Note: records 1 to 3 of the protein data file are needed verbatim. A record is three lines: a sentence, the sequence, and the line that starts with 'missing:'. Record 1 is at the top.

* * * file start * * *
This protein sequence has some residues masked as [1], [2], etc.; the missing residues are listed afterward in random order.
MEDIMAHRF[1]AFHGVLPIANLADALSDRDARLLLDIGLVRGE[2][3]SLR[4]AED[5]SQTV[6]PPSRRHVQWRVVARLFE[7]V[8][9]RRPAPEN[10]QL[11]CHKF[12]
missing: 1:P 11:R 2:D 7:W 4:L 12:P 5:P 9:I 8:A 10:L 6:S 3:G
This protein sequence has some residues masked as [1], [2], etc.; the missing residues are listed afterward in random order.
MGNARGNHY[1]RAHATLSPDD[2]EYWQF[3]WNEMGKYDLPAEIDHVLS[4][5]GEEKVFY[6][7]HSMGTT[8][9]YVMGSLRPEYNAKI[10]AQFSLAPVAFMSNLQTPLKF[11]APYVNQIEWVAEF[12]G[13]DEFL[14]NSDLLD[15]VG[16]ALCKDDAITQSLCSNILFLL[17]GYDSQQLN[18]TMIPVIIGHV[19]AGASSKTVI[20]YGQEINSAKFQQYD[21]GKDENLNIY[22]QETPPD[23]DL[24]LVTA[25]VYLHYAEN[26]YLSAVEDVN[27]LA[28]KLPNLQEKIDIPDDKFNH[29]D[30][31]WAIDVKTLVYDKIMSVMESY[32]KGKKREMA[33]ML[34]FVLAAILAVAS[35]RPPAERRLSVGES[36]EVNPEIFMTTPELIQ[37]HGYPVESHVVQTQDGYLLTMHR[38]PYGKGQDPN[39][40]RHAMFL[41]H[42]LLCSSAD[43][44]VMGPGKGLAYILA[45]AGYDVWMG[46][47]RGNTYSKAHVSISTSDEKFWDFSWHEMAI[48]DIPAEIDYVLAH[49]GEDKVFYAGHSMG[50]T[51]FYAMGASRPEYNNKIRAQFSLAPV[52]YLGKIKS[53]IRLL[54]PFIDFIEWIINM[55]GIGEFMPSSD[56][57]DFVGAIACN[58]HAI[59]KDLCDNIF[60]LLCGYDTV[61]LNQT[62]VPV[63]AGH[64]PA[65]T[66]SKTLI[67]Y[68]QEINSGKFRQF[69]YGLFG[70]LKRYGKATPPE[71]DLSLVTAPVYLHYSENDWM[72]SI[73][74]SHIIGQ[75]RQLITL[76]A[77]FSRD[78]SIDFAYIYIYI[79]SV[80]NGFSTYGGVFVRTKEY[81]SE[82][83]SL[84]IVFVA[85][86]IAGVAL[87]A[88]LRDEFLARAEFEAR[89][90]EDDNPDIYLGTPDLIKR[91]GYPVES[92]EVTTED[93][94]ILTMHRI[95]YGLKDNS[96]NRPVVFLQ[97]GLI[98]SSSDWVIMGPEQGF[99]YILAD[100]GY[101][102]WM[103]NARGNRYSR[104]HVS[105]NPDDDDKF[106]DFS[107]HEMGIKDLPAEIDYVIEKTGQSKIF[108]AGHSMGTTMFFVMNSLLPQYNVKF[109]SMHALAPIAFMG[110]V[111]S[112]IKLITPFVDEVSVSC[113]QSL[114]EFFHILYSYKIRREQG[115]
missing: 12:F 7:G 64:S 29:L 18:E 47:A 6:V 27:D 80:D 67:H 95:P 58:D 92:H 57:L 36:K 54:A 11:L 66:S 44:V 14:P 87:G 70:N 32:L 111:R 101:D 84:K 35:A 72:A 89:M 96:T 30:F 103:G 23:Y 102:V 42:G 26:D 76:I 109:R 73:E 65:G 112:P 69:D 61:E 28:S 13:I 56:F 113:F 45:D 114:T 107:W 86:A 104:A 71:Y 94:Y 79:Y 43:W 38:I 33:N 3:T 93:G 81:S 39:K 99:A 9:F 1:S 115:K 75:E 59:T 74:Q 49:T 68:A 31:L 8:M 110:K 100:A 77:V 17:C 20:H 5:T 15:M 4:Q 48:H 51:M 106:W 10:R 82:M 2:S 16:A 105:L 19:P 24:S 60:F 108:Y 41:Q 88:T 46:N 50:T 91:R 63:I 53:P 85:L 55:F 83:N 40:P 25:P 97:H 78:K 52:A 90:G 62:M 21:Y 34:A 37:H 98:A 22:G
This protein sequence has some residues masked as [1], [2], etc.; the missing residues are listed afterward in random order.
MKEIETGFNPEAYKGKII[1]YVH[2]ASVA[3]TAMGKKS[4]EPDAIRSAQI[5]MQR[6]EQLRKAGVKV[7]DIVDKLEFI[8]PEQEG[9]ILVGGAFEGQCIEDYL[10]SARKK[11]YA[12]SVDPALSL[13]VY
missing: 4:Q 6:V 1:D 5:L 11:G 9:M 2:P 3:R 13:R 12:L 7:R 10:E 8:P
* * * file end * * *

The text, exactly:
This protein sequence has some residues masked as [1], [2], etc.; the missing residues are listed afterward in random order.
MEDIMAHRF[1]AFHGVLPIANLADALSDRDARLLLDIGLVRGE[2][3]SLR[4]AED[5]SQTV[6]PPSRRHVQWRVVARLFE[7]V[8][9]RRPAPEN[10]QL[11]CHKF[12]
missing: 1:P 11:R 2:D 7:W 4:L 12:P 5:P 9:I 8:A 10:L 6:S 3:G
This protein sequence has some residues masked as [1], [2], etc.; the missing residues are listed afterward in random order.
MGNARGNHY[1]RAHATLSPDD[2]EYWQF[3]WNEMGKYDLPAEIDHVLS[4][5]GEEKVFY[6][7]HSMGTT[8][9]YVMGSLRPEYNAKI[10]AQFSLAPVAFMSNLQTPLKF[11]APYVNQIEWVAEF[12]G[13]DEFL[14]NSDLLD[15]VG[16]ALCKDDAITQSLCSNILFLL[17]GYDSQQLN[18]TMIPVIIGHV[19]AGASSKTVI[20]YGQEINSAKFQQYD[21]GKDENLNIY[22]QETPPD[23]DL[24]LVTA[25]VYLHYAEN[26]YLSAVEDVN[27]LA[28]KLPNLQEKIDIPDDKFNH[29]D[30][31]WAIDVKTLVYDKIMSVMESY[32]KGKKREMA[33]ML[34]FVLAAILAVAS[35]RPPAERRLSVGES[36]EVNPEIFMTTPELIQ[37]HGYPVESHVVQTQDGYLLTMHR[38]PYGKGQDPN[39][40]RHAMFL[41]H[42]LLCSSAD[43][44]VMGPGKGLAYILA[45]AGYDVWMG[46][47]RGNTYSKAHVSISTSDEKFWDFSWHEMAI[48]DIPAEIDYVLAH[49]GEDKVFYAGHSMG[50]T[51]FYAMGASRPEYNNKIRAQFSLAPV[52]YLGKIKS[53]IRLL[54]PFIDFIEWIINM[55]GIGEFMPSSD[56][57]DFVGAIACN[58]HAI[59]KDLCDNIF[60]LLCGYDTV[61]LNQT[62]VPV[63]AGH[64]PA[65]T[66]SKTLI[67]Y[68]QEINSGKFRQF[69]YGLFG[70]LKRYGKATPPE[71]DLSLVTAPVYLHYSENDWM[72]SI[73][74]SHIIGQ[75]RQLITL[76]A[77]FSRD[78]SIDFAYIYIYI[79]SV[80]NGFSTYGGVFVRTKEY[81]SE[82][83]SL[84]IVFVA[85][86]IAGVAL[87]A[88]LRDEFLARAEFEAR[89][90]EDDNPDIYLGTPDLIKR[91]GYPVES[92]EVTTED[93][94]ILTMHRI[95]YGLKDNS[96]NRPVVFLQ[97]GLI[98]SSSDWVIMGPEQGF[99]YILAD[100]GY[101][102]WM[103]NARGNRYSR[104]HVS[105]NPDDDDKF[106]DFS[107]HEMGIKDLPAEIDYVIEKTGQSKIF[108]AGHSMGTTMFFVMNSLLPQYNVKF[109]SMHALAPIAFMG[110]V[111]S[112]IKLITPFVDEVSVSC[113]QSL[114]EFFHILYSYKIRREQG[115]
missing: 12:F 7:G 64:S 29:L 18:E 47:A 6:V 27:D 80:D 67:H 95:P 58:D 92:H 57:L 36:K 54:A 11:L 66:S 44:V 14:P 87:G 70:N 32:L 111:R 101:D 84:K 35:A 72:A 89:M 96:T 30:F 103:G 23:Y 102:V 42:G 26:D 76:I 109:R 73:E 65:G 112:P 69:D 61:E 28:S 13:I 56:F 113:F 45:D 114:T 107:W 86:A 104:A 71:Y 94:Y 79:Y 43:W 38:I 33:N 3:T 93:G 81:S 39:K 99:A 9:F 1:S 115:K 75:E 59:T 74:Q 49:T 68:A 31:L 8:M 110:K 100:A 77:V 17:C 20:H 5:T 15:M 4:Q 48:H 51:M 106:W 10:R 82:M 2:S 16:A 105:L 19:P 24:S 60:F 108:Y 41:Q 88:T 46:N 50:T 91:R 63:I 53:P 85:L 55:F 83:N 40:P 25:P 97:H 78:K 52:A 90:G 62:M 21:Y 34:A 37:H 98:A 22:G
This protein sequence has some residues masked as [1], [2], etc.; the missing residues are listed afterward in random order.
MKEIETGFNPEAYKGKII[1]YVH[2]ASVA[3]TAMGKKS[4]EPDAIRSAQI[5]MQR[6]EQLRKAGVKV[7]DIVDKLEFI[8]PEQEG[9]ILVGGAFEGQCIEDYL[10]SARKK[11]YA[12]SVDPALSL[13]VY
missing: 4:Q 6:V 1:D 5:L 11:G 9:M 2:P 3:R 13:R 12:L 7:R 10:E 8:P